Being and Film: A Fictive Ontology of Film in Tarkovsky’s Solaris
This book develops the so-called “solaristic ontology” of film by building a philosophical system based on an inquiry into the nature of film, being and reality. This “solaristic system” appropriates the aesthetic ideas and principles of thought present in the 1972 sci-fi movie Solaris by Andrei Tarkovsky. This movie is the main center of analysis here since it is highly symptomatic of the medium’s philosophical self-reflexivity and its intriguing correlation with reality and being. The “solaristic science” is a fictional science introduced in the movie’s diegesis and dedicated to the investigation of the planet Solaris, an unattainable challenge. In this sense, the solaristic system closes the film’s narrative by telling a philosophical story on the planet Solaris. The book thus details a philosophical form of concept art, and, at the same time, builds on previous results of film philosophy, as well as the speculative turn in contemporary philosophy.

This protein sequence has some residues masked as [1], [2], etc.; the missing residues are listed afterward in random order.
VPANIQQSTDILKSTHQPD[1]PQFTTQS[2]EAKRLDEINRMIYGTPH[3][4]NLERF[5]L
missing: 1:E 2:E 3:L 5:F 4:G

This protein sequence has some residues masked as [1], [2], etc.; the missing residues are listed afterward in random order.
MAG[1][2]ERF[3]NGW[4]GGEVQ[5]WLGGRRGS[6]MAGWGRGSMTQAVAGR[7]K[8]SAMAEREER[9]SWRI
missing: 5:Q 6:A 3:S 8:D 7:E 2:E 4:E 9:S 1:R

Christine Reeh-Peters is a filmmaker, curator and art philosopher, and is Junior Professor of Theory and Practice of Artistic Research in Digital Media at the Film University Babelsberg KONRAD WOLF in Potsdam, Germany. In 2017, she received her doctorate in Philosophy of Art and Aesthetics at the Faculty of Letters of the University of Lisbon, Portugal. Her work explores the complexity of “reality” and the connections between philosophy, art, narrative and image. Her main research interests focus on the intertwining of film and philosophy, especially with regard to contemporary philosophy. She is the author of 10 articles and book chapters, and is the co-editor of Thinking Reality and Time through Film (2017) and The Real of Reality: the Realist Turn in Contemporary Film Theory (2021).
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